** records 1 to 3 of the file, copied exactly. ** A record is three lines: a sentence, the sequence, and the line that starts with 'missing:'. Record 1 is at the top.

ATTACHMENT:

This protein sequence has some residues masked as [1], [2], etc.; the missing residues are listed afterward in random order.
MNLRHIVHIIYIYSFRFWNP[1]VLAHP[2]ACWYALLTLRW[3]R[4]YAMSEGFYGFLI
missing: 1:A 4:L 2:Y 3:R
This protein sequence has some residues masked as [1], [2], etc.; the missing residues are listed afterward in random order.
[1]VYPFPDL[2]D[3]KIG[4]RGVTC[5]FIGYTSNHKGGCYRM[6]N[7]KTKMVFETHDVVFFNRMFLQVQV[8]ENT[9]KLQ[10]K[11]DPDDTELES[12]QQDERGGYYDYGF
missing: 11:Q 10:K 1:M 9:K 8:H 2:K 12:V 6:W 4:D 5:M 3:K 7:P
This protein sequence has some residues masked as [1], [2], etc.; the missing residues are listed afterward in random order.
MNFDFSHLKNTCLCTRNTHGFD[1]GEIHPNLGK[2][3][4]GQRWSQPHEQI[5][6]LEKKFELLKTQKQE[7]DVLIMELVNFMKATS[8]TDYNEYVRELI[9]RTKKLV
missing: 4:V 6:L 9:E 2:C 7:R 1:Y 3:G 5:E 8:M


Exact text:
This protein sequence has some residues masked as [1], [2], etc.; the missing residues are listed afterward in random order.
MNLRHIVHIIYIYSFRFWNP[1]VLAHP[2]ACWYALLTLRW[3]R[4]YAMSEGFYGFLI
missing: 1:A 4:L 2:Y 3:R
This protein sequence has some residues masked as [1], [2], etc.; the missing residues are listed afterward in random order.
[1]VYPFPDL[2]D[3]KIG[4]RGVTC[5]FIGYTSNHKGGCYRM[6]N[7]KTKMVFETHDVVFFNRMFLQVQV[8]ENT[9]KLQ[10]K[11]DPDDTELES[12]QQDERGGYYDYGF
missing: 11:Q 10:K 1:M 9:K 8:H 2:K 12:V 6:W 4:D 5:M 3:K 7:P
This protein sequence has some residues masked as [1], [2], etc.; the missing residues are listed afterward in random order.
MNFDFSHLKNTCLCTRNTHGFD[1]GEIHPNLGK[2][3][4]GQRWSQPHEQI[5][6]LEKKFELLKTQKQE[7]DVLIMELVNFMKATS[8]TDYNEYVRELI[9]RTKKLV
missing: 4:V 6:L 9:E 2:C 7:R 1:Y 3:G 5:E 8:M